Send to

Choose Destination
Clin Genet. 2009 Feb;75(2):180-4. doi: 10.1111/j.1399-0004.2008.01110.x. Epub 2008 Nov 17.

Congenital gastrointestinal defects in Down syndrome: a report from the Atlanta and National Down Syndrome Projects.

Author information

Department of Human Genetics, Emory University, Atlanta, GA 30033, USA.


We report Down syndrome (DS)-associated congenital gastrointestinal (GI) defects identified during a 15 year, population-based study of the etiology and phenotypic consequences of trisomy 21. Between 1989 and 2004, six sites collected DNA, clinical and epidemiological information on live-born infants with standard trisomy 21 and their parents. We used chi-squared test and logistic regression to explore relationships between congenital GI defects and infant sex, race, maternal age, origin of the extra chromosome 21, and presence of a congenital heart defect. Congenital GI defects were present in 6.7% of 1892 eligible infants in this large, ethnically diverse, population-based study of DS. Defects included esophageal atresia/tracheoesophageal fistula (0.4%), pyloric stenosis (0.3%), duodenal stenosis/atresia (3.9%), Hirschsprung disease (0.8%), and anal stenosis/atresia (1.0%). We found no statistically significant associations between these defects and the factors examined. Although not significant, esophageal atresia was observed more often in infants of younger mothers and Hispanics, Hirschsprung disease was more frequent in males and in infants of younger mothers and blacks, and anal stenosis/atresia was found more often among females and Asians.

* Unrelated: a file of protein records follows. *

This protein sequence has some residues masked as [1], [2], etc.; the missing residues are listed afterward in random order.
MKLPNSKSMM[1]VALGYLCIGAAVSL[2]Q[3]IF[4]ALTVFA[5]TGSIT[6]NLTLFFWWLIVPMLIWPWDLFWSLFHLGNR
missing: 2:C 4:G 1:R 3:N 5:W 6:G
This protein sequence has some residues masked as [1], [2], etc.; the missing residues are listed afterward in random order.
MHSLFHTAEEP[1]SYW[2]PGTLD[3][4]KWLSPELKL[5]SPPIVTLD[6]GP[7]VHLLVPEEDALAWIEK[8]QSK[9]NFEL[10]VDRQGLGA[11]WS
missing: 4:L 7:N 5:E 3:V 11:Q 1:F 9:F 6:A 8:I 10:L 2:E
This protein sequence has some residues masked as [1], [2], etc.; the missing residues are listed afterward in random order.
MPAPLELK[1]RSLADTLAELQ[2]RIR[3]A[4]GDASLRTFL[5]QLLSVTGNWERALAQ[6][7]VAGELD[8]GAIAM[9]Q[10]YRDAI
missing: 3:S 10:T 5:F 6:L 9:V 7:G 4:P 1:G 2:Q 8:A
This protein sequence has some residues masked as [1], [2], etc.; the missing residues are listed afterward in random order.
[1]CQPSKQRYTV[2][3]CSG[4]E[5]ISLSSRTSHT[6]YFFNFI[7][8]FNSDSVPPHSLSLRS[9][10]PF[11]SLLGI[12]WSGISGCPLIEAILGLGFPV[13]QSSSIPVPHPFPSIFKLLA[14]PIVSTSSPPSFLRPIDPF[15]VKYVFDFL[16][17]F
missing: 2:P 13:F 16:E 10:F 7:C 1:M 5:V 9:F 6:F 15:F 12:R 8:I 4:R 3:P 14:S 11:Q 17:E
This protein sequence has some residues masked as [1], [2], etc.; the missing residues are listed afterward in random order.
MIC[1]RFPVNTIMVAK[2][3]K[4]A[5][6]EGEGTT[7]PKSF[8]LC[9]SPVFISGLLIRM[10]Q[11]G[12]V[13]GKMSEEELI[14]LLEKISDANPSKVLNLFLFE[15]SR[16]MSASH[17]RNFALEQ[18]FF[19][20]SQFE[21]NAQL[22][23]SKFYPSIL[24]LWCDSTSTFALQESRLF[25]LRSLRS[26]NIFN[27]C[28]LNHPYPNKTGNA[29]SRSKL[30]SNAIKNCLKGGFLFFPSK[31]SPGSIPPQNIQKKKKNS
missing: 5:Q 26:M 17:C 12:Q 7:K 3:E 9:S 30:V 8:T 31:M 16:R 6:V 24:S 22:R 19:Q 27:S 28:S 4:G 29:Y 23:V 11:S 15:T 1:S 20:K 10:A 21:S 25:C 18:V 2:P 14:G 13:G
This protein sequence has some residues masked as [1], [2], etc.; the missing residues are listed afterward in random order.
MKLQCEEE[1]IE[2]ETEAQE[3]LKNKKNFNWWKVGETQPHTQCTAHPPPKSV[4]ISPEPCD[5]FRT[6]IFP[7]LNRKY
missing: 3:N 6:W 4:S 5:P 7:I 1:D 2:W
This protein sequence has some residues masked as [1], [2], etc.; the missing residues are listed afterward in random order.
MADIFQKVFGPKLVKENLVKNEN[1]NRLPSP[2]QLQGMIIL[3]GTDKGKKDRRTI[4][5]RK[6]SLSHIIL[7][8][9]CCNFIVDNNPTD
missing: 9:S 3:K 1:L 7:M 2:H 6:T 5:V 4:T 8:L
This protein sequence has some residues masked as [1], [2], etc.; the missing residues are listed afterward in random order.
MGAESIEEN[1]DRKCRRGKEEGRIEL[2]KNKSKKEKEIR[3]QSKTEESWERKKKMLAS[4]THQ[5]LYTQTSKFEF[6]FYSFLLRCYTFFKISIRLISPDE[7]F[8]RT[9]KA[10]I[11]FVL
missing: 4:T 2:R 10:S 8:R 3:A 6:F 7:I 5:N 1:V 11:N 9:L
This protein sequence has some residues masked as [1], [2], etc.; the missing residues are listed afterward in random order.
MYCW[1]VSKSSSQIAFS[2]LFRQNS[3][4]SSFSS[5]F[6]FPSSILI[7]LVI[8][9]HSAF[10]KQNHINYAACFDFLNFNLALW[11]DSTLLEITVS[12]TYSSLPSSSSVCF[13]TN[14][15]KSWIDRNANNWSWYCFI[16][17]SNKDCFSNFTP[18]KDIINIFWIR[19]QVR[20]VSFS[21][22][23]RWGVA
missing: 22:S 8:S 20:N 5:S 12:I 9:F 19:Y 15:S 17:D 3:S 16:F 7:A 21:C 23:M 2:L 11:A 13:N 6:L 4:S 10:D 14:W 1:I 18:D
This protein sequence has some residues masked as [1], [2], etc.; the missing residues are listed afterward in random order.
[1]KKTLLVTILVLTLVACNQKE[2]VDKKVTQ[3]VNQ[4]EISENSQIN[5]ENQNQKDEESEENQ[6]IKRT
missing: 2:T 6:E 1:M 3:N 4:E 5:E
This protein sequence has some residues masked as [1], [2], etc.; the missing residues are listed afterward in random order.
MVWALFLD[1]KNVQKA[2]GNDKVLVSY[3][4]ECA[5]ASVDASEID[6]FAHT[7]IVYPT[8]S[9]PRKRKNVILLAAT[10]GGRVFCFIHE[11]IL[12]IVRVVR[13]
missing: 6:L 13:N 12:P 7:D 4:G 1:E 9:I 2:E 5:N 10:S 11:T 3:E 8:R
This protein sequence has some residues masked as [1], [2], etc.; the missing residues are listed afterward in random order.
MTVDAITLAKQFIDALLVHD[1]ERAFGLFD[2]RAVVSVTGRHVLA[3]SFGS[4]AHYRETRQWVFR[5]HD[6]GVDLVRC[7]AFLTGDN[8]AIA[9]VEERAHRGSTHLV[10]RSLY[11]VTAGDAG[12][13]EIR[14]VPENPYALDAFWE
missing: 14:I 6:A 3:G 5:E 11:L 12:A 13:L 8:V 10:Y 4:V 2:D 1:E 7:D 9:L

[Indexed for MEDLINE]
Free PMC Article

Supplemental Content

Full text links

Icon for Wiley Icon for PubMed Central
Loading ...
Support Center